Last weekend was phenomenal. The weather was perfectly Autumnal, with cool mornings and wonderfully warm afternoons. And we had the element that makes my heart swoon: sunshine. So much sunshine. It was glorious.
In hopes of celebrating the sunshine, we went out for a new hike. We’ve discovered that we’ve knocked out a lot of the local hiking around Eugene. And while I’m not against repeats, I was craving something new. And on a clear day like this, we really wanted to do something with awesome views, as those will be a bit limited in the coming months. You can check out everything exciting we’ve done since moving to Oregon under our “explOregon” tab.
After exploring a few options from William Sullivan, we opted for hiking Patterson Mountain. The trouble with using good ol’ William’s website is that he only includes an intro to each hike, and you need to consult his books to get the rest of the information. We don’t own any of his books, and I had to return all of the ones I checked out from the library during my William Sullivan binge a few months ago, but I figured we’d be fine without his advice.
Turns out I was wrong.
First of all, he doesn’t give you a clue where the Patterson Mountain trail begins, so after a bit of Googling, I found some excellent directions here. From Eugene, head south on I-5 to 58, and take that to Dexter. From Dexter, continue east on 58 for about 12 miles. Turn right on Patterson Mountain Road (between mile posts 24 and 25). The gravel road starts here. Go 5 miles to Patterson Saddle Intersection, and go left towards Holland Point Junction. Then keep right onto 1714. Stay on this road for 3.2 miles. Then stay left heading onto 5847, followed by a quick left onto 555. The Lone Wolf Trail Head is .4 miles farther on the left.
It took us about 30 minutes coming from South Eugene to get to the road leading up Patterson Mountain, and then another 30 minutes to drive up the gravel logging road. Warning: this road is pothole city (much like every road in Eugene, much to our poor car’s dislike), so be prepared to do a lot of creative maneuvering to keep your tires alive.
Once we made it to the trailhead, or what we’re assuming was the trailhead for Patterson Mountain, as it wasn’t actually labeled, we started what was supposed to be a 4.6 mile hike. In the end, I think we hiked somewhere in the area of 6 or 7 miles, mostly because I was in charge of planning this trip, so things were bound to go wrong.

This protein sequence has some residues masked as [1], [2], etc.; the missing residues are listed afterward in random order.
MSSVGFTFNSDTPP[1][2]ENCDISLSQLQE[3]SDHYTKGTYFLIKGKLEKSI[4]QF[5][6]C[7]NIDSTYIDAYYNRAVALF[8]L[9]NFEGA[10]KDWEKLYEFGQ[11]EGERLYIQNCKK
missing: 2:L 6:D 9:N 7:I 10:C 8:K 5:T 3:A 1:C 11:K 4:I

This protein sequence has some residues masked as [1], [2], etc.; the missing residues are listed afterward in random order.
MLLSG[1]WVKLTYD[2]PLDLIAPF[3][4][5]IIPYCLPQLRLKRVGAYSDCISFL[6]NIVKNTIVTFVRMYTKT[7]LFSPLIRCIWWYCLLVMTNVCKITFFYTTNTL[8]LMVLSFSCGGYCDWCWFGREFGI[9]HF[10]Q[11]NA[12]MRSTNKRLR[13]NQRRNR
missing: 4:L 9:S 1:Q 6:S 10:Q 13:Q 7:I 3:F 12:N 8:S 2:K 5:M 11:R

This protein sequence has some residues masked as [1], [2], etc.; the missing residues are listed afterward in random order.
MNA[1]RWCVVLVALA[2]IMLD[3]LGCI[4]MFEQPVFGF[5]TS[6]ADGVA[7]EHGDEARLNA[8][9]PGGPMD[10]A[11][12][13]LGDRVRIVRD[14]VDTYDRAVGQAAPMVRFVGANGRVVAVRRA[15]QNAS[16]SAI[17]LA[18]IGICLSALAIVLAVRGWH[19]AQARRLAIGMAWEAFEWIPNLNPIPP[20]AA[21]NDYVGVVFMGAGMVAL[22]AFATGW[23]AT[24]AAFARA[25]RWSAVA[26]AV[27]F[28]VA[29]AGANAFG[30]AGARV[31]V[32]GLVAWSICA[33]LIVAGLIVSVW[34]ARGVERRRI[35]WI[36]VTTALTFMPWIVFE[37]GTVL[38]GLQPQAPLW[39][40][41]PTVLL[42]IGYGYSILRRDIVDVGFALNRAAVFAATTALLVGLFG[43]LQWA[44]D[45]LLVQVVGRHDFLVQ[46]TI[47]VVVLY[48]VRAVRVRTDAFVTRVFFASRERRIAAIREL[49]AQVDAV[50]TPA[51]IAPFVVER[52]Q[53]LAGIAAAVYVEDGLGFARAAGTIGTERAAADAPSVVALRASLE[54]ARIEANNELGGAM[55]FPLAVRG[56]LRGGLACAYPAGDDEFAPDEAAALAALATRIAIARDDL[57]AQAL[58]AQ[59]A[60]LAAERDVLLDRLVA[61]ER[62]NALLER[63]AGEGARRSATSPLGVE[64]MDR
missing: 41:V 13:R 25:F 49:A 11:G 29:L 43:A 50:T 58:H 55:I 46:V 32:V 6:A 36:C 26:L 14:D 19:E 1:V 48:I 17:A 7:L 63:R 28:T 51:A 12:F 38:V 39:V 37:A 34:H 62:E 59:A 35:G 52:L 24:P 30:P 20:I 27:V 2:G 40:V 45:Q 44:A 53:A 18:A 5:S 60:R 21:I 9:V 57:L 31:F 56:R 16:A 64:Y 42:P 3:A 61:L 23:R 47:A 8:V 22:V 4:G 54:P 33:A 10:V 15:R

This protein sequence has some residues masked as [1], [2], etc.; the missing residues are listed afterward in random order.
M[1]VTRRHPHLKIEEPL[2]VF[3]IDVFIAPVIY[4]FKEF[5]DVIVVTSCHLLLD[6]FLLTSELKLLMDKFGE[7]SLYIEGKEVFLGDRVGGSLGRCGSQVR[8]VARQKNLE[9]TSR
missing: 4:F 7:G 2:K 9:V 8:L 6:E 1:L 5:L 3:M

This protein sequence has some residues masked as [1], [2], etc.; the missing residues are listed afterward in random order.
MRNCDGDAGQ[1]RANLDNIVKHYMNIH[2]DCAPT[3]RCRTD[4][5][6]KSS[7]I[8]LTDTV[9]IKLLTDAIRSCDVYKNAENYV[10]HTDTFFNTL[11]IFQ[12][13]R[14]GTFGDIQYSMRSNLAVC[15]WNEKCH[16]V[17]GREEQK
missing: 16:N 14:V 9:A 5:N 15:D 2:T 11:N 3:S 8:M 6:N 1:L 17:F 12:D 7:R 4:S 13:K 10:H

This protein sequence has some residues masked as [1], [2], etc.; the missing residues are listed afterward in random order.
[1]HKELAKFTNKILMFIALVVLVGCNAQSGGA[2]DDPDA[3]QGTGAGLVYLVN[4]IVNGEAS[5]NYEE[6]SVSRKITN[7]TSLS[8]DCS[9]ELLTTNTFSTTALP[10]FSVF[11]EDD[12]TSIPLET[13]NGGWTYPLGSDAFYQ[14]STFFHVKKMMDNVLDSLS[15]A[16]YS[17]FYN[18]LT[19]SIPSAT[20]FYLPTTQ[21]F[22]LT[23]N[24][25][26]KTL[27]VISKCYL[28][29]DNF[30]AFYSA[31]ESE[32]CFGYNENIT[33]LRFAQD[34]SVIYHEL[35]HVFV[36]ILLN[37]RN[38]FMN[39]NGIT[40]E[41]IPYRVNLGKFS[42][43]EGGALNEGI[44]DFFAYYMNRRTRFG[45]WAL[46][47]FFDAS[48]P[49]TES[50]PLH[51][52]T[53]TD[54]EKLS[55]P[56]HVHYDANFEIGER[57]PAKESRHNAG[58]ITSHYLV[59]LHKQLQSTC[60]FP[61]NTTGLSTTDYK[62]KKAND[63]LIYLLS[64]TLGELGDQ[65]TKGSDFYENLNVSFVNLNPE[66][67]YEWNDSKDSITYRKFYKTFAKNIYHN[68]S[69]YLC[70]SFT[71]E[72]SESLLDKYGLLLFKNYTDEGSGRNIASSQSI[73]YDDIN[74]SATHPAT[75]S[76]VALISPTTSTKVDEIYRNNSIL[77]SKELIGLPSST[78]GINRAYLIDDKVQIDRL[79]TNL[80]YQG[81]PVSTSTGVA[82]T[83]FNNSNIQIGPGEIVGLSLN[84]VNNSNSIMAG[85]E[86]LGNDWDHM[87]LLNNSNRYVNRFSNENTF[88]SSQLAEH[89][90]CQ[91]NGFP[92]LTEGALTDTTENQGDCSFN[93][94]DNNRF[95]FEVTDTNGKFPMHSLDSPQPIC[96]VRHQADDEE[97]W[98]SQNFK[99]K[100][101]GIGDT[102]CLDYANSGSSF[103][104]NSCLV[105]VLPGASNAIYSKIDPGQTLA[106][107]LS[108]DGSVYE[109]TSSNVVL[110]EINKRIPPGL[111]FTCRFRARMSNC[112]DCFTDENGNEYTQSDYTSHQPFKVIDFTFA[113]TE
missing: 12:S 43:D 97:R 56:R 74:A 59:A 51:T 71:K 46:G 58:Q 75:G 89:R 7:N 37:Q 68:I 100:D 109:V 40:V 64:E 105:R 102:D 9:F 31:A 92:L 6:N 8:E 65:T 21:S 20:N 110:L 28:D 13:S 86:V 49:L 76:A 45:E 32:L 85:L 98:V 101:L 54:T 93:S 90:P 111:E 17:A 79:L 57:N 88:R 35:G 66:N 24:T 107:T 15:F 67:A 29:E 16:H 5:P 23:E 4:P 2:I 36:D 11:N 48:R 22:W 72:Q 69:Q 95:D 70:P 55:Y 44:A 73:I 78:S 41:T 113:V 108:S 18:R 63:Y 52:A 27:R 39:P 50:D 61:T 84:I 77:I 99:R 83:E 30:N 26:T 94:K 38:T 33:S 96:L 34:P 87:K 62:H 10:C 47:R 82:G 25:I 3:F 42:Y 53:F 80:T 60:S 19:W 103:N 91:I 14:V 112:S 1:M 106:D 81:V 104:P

We hiked through the forest for a while before coming to a split in the trail with this sign:
Now, I read a lot of trail descriptions that night before, and I vaguely remembered reading something about a shelter, so I assumed we should take the trail to the left.
Turns out I was wrong.
We hiked the path to the shelter, which was pretty neat. It’s in a area that looks like it could have been a little campground or something, with a little creek babbling nearby. We continued for a while from there, but we weren’t going uphill at all, which we figured had to be incorrect, as we were supposed to come to a point with views of the Cascade Mountains eventually. So after about an hour of walking in what we’re assuming was the wrong direction, we turned back and followed the path back to the trail split sign and tried the other option.
That’s the direction you want to go, folks. That’s where you get your view.
We hiked the wonderful Oregon woods for a while before coming to a spectacular view of some snow-covered Cascade Mountains. The mountains got their first snow of the season a few weeks ago (when those of us on the valley floor were wallowing in the rain), and goodness, there’s nothing better than a snow-capped mountain.
From this viewpoint, we continued hiking for a while, but got the feeling that this trail wasn’t going to take us back to our starting point, so we turned around and headed back the way we came. So if you do this yourself, I’d recommend just turning back after the awesome views, mostly because I have no idea where you’ll end up otherwise.
All in all, it was a lovely day to wander through the woods.